The old adage says that if something ain’t broke, don’t fix it. Now, while that’s often wise advice, there’s obviously a limit to how long you can keep something running, especially a device, before it starts to lag. And with the Surface Laptop 5, it looks like Microsoft is starting to test that limit because while the laptop is as sleek and stylish as ever, even with the inclusion of a new CPU, it’s easy to see where its old chassis could use some. upgrades or improvements in quality of life. So while I’ll never complain about getting a performance boost, I still feel like Microsoft could do better.
Design, keyboard and ports
I’m not going to spend a lot of time talking about the exterior of the Surface Laptop 5 because it’s the same chassis that Microsoft has been using for the last three or four generations. The 13-inch and 15-inch models feature an aluminum body with tall 3:2 screens to enhance productivity. Our 13.5-inch review unit weighed in at 2.86 pounds and measured just 0.57 inches thick. The whole package is super sleek, and in some respects I can see why Microsoft doesn’t want to mess with the design – it really is a beautiful thing. It’s slim and minimalist like a MacBook, but different enough that you’ll never get them mixed up. Still, I think Microsoft is more than capable of tweaking the current chassis to accommodate new components without ruining its good looks.
New this year is a sage green color option like we have on the Surface Laptop Go 2. But Microsoft didn’t stop there because the company also made custom wallpapers for Windows 11 that match the system’s exterior paint job. . I know this is a pretty minor change in the grand scheme of things, but the little bit more color coordination is nice.
Meanwhile, the Surface Laptop 5’s keyboard and trackpad don’t leave much to complain about. The keys are well spaced and have a nice crisp actuation, though after some hands-on time with the 15-inch version, I noticed that the larger model has slightly deeper key travel. And while its touchpad, which measures 4.5 x 3 inches, isn’t as big as what you’d find on a similarly sized MacBook, there’s still plenty of room to hover.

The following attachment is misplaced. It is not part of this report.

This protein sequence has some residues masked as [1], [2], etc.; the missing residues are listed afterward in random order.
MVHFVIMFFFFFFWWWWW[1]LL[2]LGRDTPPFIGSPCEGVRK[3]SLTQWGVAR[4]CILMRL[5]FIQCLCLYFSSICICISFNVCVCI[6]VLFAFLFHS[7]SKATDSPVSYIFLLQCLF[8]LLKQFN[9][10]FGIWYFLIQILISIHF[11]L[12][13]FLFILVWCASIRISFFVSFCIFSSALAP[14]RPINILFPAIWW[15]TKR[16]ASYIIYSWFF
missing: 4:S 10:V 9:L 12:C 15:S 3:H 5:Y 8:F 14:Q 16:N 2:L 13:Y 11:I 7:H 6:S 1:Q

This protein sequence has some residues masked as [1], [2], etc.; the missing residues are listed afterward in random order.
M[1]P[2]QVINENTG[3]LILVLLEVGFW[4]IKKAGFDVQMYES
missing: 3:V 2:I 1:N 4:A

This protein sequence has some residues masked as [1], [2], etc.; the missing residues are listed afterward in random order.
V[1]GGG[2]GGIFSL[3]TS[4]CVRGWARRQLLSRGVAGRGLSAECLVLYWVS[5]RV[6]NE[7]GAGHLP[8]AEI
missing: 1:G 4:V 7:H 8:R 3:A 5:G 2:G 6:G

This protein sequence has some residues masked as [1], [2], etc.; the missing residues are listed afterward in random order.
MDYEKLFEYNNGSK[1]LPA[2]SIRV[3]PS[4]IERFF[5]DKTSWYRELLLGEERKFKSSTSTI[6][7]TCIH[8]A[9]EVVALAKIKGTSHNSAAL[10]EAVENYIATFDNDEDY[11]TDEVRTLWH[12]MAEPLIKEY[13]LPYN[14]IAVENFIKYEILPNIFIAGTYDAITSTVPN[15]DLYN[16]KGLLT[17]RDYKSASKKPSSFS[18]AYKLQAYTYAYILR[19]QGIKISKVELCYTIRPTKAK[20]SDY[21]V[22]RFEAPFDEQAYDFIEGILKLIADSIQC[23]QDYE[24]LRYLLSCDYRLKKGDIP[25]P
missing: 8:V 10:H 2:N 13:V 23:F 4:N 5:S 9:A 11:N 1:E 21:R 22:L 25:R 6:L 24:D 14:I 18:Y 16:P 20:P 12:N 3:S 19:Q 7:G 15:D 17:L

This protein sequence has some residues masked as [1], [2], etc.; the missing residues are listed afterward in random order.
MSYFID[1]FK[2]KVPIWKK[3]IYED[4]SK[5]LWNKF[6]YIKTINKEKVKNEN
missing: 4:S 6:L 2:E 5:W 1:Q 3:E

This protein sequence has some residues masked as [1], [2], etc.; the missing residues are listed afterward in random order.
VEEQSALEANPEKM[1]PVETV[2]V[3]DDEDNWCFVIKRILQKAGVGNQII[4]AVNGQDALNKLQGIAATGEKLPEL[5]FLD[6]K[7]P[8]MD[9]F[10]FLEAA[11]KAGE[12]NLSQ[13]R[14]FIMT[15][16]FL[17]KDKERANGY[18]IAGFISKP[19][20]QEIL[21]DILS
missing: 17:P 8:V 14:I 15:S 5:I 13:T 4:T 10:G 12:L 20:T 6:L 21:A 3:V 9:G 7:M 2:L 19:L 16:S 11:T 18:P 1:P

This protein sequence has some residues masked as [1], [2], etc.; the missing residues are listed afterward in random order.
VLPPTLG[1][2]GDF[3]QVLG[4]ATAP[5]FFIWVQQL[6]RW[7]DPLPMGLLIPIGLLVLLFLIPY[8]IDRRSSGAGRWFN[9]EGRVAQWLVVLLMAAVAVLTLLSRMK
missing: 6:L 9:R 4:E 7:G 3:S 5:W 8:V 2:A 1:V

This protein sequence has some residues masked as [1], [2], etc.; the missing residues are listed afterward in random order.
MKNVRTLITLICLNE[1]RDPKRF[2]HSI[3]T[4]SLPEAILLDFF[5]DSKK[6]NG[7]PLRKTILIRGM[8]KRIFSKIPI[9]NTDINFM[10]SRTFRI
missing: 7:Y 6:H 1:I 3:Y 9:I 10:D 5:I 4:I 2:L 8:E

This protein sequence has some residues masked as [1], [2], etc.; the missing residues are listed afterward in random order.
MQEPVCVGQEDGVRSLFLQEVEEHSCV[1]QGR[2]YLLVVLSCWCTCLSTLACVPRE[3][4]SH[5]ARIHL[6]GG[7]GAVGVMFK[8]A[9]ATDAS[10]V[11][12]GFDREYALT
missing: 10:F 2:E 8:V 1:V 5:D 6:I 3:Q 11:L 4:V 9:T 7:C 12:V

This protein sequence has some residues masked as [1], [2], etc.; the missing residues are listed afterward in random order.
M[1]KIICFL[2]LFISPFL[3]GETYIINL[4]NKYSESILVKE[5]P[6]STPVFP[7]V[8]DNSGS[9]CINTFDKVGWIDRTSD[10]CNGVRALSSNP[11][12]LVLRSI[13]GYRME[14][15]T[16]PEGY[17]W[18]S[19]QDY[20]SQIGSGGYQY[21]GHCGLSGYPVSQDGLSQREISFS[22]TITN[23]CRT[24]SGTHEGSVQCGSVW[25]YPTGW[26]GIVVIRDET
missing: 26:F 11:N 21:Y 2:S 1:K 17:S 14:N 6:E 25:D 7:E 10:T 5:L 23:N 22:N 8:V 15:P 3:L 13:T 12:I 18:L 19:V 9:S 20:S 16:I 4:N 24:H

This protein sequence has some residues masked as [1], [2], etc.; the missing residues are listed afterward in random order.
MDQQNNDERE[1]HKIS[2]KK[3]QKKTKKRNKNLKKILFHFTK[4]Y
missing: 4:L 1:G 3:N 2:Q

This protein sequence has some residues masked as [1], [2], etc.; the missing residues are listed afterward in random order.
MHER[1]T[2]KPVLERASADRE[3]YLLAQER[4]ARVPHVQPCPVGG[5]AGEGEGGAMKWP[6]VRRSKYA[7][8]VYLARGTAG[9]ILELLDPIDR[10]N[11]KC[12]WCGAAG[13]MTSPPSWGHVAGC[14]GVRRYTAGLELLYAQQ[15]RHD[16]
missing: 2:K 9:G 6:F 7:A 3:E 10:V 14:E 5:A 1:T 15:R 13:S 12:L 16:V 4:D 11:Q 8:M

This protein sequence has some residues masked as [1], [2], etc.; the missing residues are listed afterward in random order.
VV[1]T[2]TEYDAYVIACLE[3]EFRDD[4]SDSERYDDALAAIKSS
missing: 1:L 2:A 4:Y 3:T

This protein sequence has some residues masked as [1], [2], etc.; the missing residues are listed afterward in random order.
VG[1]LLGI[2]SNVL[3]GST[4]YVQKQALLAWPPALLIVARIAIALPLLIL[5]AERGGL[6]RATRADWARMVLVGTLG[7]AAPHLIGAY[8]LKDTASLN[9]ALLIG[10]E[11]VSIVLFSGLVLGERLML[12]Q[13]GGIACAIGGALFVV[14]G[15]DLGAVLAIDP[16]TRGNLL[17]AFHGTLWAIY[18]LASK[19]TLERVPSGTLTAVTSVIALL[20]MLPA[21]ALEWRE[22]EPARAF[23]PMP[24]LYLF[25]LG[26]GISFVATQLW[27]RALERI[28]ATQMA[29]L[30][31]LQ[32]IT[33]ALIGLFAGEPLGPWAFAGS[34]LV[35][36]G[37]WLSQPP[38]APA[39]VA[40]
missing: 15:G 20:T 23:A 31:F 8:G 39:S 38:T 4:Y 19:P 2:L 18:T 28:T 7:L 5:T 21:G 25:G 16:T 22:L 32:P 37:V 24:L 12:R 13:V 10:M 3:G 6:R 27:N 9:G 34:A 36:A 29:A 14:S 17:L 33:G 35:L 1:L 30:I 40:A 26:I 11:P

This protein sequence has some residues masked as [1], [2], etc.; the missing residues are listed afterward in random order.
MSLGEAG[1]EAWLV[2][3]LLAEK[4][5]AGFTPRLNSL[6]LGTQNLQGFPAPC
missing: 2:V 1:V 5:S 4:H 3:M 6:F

Another big change in Surface Laptop 5 is its new USB 4.0/Thunderbolt 4 port, which provides higher bandwidth for transferring data or sending video to external displays. Sadly, on both the 13.5-inch and 15-inch models, there are only a total of two USB connectors: the aforementioned Thunderbolt 4 port and a regular USB 3.1 Type-A slot. Fortunately, Microsoft hasn’t removed support for wired audio, so you still get a 3.5mm headphone jack in addition to the company’s signature magnetic Surface Connect port for charging and docking.
But if you’ll allow me a little tribulation, I wish Microsoft would ditch the Surface Connect port altogether. Due to recent EU regulations, we’re on the verge of all phones supporting USB-C for charging and data, and aside from the proprietary connectors Apple and Microsoft use on MacBooks and Surfaces, laptops aren’t far behind. Getting rid of the Surface Connect port would not only free up space for another USB-C connector, which is smaller and more versatile, but its weak magnets and awkward shape make it more difficult to use than USB-C.
screen and webcam
Like its chassis, the 13.5-inch Surface Laptop 5 features the same 2256 x 1504 PixelSense touchscreen that Microsoft used in the previous model, and it’s totally fine. It has good brightness hitting just under 400 nits on my light meter along with rich, saturated colors. The only new tweak for 2022 is support for Dolby Vision IQ, which automatically adjusts things like color profiles and contrast based on environmental conditions. It’s a nice touch, but considering almost every phone made in the last few years has similar display technology, Microsoft isn’t [exactly] breaking new ground here.